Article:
It’s raining again
Wet weather is common at any time of year in most parts of New Zealand, making the damage caused by rain to freshly placed concrete a real possibility
The symptoms are dependent upon when in the placing process the rain arrived. If the concrete has been floated and trowelled, and is nearing setting, the damage may be limited to some marking of the surface.
If the rain arrives prior to trowelling, there is a real risk that the surface will, at a later date, start to dust. The image below shows a driveway where rain occurred during the finishing process and dusty surface has resulted. Over a period, the dusting surface was abraded in the wheel tracks, exposing the aggregate.
Why dusting occurs
The strength of concrete is directly related to the water/cement ratio. The higher the ratio (ie, the more water added), the weaker the concrete. When water, either from rain or the bleed water, is mixed into the surface during the finishing process, a very weak concrete layer is created.
Typically, this weak layer is 3-5 mm thick and the concrete below is usually sound. It is this weak surface layer that is the source of the dust created by surface abrasion.
What can be done to prevent it?
The simplest answer is to avoid placing concrete when there is a threat of rain. However, there are times when rain occurs despite the forecasts for good weather. In these instances, it pays to have a contingency plan. Under clause 18.104.22.168 of (NZS 3109 Concrete Construction), the contractor has a responsibility to protect freshly cast concrete from the effects of rain.
For trowelled surfaces, one option is to lay polythene over the concrete surface as soon as the rain starts, and then wait for it to cease. When the rain has stopped, the polythene should be rolled back from a small area at a time and then finished. Use the moisture in the slab to finish and avoid the addition of any water to the surface during the finishing process.
This process is repeated until the entire slab has been finished. Do not pull the polythene off the entire surface in one go, as invariably the surface will dry and become unfinishable. It is important to ensure that any water sitting on the top of the polythene is not discharged onto the concrete. Start the curing process as soon as possible after finishing.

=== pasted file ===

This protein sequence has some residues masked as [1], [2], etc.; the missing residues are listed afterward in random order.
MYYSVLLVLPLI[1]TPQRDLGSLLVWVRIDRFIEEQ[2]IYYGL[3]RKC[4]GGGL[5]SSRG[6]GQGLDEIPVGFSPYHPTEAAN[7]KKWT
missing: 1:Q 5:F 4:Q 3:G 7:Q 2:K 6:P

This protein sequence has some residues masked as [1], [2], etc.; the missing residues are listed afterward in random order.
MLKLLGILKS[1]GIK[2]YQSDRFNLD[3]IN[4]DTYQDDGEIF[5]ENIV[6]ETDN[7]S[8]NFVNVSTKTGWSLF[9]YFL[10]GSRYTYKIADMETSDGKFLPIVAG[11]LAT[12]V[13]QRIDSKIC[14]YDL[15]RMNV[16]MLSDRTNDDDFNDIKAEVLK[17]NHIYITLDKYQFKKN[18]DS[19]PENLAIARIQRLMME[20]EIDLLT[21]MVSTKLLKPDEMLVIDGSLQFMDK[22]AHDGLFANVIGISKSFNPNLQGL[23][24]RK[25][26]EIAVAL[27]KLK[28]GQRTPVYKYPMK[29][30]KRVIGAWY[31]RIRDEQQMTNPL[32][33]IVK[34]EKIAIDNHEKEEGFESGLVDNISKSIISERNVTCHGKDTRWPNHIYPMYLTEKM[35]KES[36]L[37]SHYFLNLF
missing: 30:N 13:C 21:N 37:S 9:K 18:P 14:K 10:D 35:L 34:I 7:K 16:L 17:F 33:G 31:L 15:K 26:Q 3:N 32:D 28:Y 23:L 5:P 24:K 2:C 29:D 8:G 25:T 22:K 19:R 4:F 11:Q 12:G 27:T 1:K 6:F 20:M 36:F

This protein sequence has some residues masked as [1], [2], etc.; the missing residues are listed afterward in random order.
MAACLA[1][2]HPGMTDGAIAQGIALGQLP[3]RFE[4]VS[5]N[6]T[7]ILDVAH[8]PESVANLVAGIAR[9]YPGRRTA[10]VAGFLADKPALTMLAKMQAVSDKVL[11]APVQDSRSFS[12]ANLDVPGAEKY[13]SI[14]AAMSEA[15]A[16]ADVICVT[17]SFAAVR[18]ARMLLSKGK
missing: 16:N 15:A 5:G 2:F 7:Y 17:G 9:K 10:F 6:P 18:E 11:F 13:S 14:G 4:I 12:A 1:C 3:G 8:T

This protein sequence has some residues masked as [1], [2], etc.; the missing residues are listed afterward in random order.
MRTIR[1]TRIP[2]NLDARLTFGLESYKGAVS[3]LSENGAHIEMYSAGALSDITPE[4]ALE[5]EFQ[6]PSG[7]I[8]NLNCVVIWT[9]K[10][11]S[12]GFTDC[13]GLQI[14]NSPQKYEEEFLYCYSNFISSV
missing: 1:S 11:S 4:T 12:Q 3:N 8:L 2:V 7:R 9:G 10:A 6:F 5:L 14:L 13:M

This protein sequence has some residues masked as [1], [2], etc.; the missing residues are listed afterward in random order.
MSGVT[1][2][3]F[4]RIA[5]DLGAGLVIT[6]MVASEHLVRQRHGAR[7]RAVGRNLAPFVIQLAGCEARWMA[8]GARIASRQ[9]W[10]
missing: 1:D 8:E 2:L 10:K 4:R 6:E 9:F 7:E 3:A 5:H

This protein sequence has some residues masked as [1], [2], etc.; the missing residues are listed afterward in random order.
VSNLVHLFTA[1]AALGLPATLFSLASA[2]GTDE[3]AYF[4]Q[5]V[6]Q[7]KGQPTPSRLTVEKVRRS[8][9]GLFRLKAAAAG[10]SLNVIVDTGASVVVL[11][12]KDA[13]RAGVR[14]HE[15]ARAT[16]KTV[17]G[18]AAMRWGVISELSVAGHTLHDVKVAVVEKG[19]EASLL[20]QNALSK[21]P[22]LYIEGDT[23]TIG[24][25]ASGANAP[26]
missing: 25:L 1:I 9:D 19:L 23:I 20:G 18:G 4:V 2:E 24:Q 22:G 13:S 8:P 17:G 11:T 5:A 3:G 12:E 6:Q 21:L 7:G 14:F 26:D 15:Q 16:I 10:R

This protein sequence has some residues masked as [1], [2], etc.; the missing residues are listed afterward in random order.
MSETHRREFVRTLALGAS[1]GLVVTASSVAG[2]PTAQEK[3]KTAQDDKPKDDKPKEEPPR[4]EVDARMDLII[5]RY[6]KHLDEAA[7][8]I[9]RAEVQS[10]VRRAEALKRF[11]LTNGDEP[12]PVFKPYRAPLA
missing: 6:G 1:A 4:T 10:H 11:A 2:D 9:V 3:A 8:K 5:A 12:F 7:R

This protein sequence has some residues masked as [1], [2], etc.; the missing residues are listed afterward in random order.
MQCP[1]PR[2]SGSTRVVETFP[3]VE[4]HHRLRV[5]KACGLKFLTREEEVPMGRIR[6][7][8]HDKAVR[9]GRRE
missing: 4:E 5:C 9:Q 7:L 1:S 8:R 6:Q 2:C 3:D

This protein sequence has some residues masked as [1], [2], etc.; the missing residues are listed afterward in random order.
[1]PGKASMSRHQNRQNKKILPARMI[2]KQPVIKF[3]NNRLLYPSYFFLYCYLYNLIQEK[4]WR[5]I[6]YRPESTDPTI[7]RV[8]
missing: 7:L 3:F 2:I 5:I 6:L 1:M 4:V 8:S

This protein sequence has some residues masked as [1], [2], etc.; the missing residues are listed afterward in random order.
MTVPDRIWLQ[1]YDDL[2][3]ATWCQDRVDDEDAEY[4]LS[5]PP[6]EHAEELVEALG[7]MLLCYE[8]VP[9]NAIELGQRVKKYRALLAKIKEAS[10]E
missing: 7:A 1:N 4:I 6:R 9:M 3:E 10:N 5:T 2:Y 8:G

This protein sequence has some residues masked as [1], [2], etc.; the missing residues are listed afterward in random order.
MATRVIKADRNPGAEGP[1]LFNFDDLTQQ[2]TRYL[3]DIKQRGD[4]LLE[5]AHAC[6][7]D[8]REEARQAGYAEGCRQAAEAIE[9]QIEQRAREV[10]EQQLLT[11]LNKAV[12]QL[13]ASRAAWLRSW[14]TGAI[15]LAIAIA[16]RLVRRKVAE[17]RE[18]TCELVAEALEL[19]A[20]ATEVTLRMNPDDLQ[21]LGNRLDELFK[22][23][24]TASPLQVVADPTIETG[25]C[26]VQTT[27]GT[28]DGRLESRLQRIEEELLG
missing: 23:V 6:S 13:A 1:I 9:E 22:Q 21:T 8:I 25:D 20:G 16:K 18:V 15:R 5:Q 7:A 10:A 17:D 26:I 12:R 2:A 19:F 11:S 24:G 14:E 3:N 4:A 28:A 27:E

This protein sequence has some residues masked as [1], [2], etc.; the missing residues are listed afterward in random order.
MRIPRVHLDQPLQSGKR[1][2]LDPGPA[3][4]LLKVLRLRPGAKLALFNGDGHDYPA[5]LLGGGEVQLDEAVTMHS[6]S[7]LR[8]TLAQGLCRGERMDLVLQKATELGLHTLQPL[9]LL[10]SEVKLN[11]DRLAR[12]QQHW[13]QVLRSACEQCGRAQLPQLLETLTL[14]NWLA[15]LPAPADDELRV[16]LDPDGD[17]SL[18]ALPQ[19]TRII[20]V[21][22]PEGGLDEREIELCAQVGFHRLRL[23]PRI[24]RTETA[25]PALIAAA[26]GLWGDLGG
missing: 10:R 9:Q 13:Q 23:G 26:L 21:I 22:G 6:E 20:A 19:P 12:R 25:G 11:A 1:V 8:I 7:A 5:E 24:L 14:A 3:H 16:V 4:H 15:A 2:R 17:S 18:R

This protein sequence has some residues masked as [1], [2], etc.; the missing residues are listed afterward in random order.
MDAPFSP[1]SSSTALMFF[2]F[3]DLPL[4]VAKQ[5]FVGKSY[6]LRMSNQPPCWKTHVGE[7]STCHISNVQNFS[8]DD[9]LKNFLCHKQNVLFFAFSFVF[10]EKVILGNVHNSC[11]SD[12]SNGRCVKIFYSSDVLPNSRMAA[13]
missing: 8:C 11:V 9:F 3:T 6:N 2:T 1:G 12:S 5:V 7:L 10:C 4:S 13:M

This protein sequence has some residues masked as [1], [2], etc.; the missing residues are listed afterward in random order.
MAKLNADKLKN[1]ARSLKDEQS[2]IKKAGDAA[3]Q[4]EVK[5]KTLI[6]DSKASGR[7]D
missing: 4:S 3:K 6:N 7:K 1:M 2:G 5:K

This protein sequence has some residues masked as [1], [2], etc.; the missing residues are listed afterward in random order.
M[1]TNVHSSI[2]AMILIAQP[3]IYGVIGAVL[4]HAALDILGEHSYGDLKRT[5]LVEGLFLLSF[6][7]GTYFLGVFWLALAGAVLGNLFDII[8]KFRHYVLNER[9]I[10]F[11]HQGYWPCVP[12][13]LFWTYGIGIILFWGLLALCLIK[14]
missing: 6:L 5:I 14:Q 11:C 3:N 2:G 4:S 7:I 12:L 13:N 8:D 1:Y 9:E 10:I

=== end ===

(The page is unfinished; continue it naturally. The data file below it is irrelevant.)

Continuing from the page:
If a prolonged period of rain has occurred, better results can be achieved by using a rotating plate compactor to bring the fat up to the surface then machine finish as normal. Pan floating may help if a rotating plate is not available.
For decorative concrete, particularly stamped concrete, potential practical contingency plans are limited, as there is only a relatively small window of opportunity to conduct the stamping process.
You have a dusting surface — what can be done?
The answer depends on the severity of the problem and how quickly remedial action is taken. For situations where the dusting problem is not severe, and the problem is addressed early, the surface may be saved using a dust proofer and surface hardener. These are typically clear silicate-based solutions that are poured and broomed/squeegeed into the surface.
These solutions may not save a moderate to severe dusting surface, but as the cost is modest compared to other options, it may be worth trialling. If the surface has been left for a period of time and wear has exposed the aggregate, this solution is no longer available, as it will not hide the aggregate, so it is important to both acknowledge the problem and take action early.
Another remedial solution is to grind off the weak surface layer. This can create a rather attractive terrazzo effect. However, given that the floor was not intended to be ground, it would be unreasonable to expect an even distribution of the aggregate.
If a terrazzo appearance is not desired, then the weak surface layer can be removed by grinding, and a cementitious topping placed over the surface. These toppings can often be coloured and textured.
In some instances, the only practical solution is to rip the concrete up and start again.